Making an effort to reduce the sodium in your diet will help you feel better and will help you live a heart-healthier life.  Take time to educate yourself and lean more from others.  Explore links to tasty recipes, get shopping tips, access tools and resources and share your personal Sodium Swap successes on our Facebook page: www.facebook.com/americanheart and click on the Sodium Swap tab.  For further sodium tips, resources and encouragement during your own Sodium Swap Challenge visit www.heart.org/sodium.

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About the American Heart Association/American Stroke Association’s Sodium Reduction Efforts

The American Heart Association/American Stroke Association is committed to improving cardiovascular health of the whole population as part of its 2020 impact goal.   Successful sodium reduction is just one of the contributing factors to this goal and requires action and partnership at all levels—individuals, healthcare providers, professional organizations, public health agencies, governments, and industry.  The association urges a renewed and intensive focus on this critically important public health issue. The American Heart Association/American Stroke Association is actively working toward a population-wide reduction in sodium intake.  For more information on the association’s sodium reduction efforts, visit www.heart.org/sodium

 
Fighting Fat with Fat: Update on Atkins Diet PDF Print E-mail
News Releases - Health, Medicine & Nutrition
Written by Ginny Grimsley   
Monday, 07 January 2013 12:54
Colleague of Celebrity Dietician Shares FAQ
on Low-Carb Diets

When Dr. John Salerno – a protégé of “Atkins Diet” creator Dr. Robert Atkins – testified before the U.S.D.A. about plans for its most recent Food Pyramid revision, he spoke his mind: The food industry is corrupt and has supported recommendations that do not support the population’s health.

“Hidden sugar, preservatives and highly processed white starch are what are really causing our health epidemic in the United States,” says Salerno, author of “The Silver Cloud Diet,” (www.thesilverclouddiet.com). “Obesity, diabetes, heart disease, cancer and Alzheimer’s disease are killing this country, and it’s not because people are eating too much organic natural fats.”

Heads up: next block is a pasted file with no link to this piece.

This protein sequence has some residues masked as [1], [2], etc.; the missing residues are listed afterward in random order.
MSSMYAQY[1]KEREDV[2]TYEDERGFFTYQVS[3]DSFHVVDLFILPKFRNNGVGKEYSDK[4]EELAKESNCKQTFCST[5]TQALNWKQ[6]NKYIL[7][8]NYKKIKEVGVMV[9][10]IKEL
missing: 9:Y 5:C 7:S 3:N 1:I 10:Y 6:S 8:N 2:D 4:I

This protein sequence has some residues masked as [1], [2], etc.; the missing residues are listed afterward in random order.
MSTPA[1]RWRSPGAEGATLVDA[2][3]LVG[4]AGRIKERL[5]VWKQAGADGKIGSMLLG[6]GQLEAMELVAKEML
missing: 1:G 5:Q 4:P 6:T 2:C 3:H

Since the initial popularity of the Atkins food plan some years ago, however, there have been critics of the low-carbohydrate diet. The science was and is sound, says Dr. Salerno, who worked closely with Atkins on research. The problem was that the diet itself was not sustainable.

“The basic principles needed revision both to make the diet sustainable and to take into account the foods available today,” he says.

How does a low-carb diet work? Salerno answers the most frequently asked questions:

• How is a low-carb diet today different from the Dr. Atkins plan? Thirty years ago, the food supply was less degraded. Now, low-carb dieters have to be more proactive about selecting chemical-free foods that are not highly processed. There are many more farming techniques today that introduce unnatural elements into our meats and vegetables, and there are many, many more highly processed foods on store shelves. We need to be vigilant about preservatives and additives; hormone-infused meat can wreak havoc on a body.

• What’s the first step? The Fat Fast Detox quickly puts one’s body into fat-burning mode. Adhering to the carb-free diet for two weeks will have participants losing five to 15 pounds and two inches from the waistline. Breakfast, for example, could include two large organic eggs and a side of bacon, sausage or ham, which can be washed down with coffee or tea with cream and sweetener.

• What about eating out? Sustaining a low-carb diet is pretty simple when eating at restaurants. Take the burger out of the bread and skip the French fries. You’re good to go with grilled fish, roast chicken, pot roast, pork tenderloin, shrimp, scallops and pates.

• How can you eat on the run? A small amount of planning goes a long way. Boil eggs and keep them on hand for long car trips and office snacking. Add to that list jerky salmon, nuts and string cheese. These foods are dense with nutrients.

• Where can you find “clean” foods? Buy as “close to the ground” as possible, meaning choose organic produce, eggs and dairy. Inquire at farmer’s markets where they grow crops. Find a local provider for meats and fish if possible.

• Can you eat cake on a low-carb diet? As your health and vitality improves with lost weight and increased activity, you can introduce more carbohydrates into your diet.